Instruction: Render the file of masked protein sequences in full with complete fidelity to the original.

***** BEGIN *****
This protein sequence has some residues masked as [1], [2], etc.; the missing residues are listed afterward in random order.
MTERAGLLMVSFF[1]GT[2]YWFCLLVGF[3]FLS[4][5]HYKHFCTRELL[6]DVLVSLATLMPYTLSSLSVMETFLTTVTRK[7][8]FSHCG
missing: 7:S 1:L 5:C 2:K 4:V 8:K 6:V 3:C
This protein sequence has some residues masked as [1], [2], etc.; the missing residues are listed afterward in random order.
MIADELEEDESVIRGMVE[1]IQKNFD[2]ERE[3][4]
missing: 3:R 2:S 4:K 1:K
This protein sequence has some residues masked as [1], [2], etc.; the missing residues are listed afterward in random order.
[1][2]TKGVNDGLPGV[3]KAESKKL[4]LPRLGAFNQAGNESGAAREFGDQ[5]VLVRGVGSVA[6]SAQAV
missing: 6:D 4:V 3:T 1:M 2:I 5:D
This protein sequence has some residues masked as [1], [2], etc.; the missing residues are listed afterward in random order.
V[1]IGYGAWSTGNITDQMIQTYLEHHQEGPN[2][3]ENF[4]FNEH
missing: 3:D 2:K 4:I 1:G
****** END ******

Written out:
This protein sequence has some residues masked as [1], [2], etc.; the missing residues are listed afterward in random order.
MTERAGLLMVSFF[1]GT[2]YWFCLLVGF[3]FLS[4][5]HYKHFCTRELL[6]DVLVSLATLMPYTLSSLSVMETFLTTVTRK[7][8]FSHCG
missing: 7:S 1:L 5:C 2:K 4:V 8:K 6:V 3:C
This protein sequence has some residues masked as [1], [2], etc.; the missing residues are listed afterward in random order.
MIADELEEDESVIRGMVE[1]IQKNFD[2]ERE[3][4]
missing: 3:R 2:S 4:K 1:K
This protein sequence has some residues masked as [1], [2], etc.; the missing residues are listed afterward in random order.
[1][2]TKGVNDGLPGV[3]KAESKKL[4]LPRLGAFNQAGNESGAAREFGDQ[5]VLVRGVGSVA[6]SAQAV
missing: 6:D 4:V 3:T 1:M 2:I 5:D
This protein sequence has some residues masked as [1], [2], etc.; the missing residues are listed afterward in random order.
V[1]IGYGAWSTGNITDQMIQTYLEHHQEGPN[2][3]ENF[4]FNEH
missing: 3:D 2:K 4:I 1:G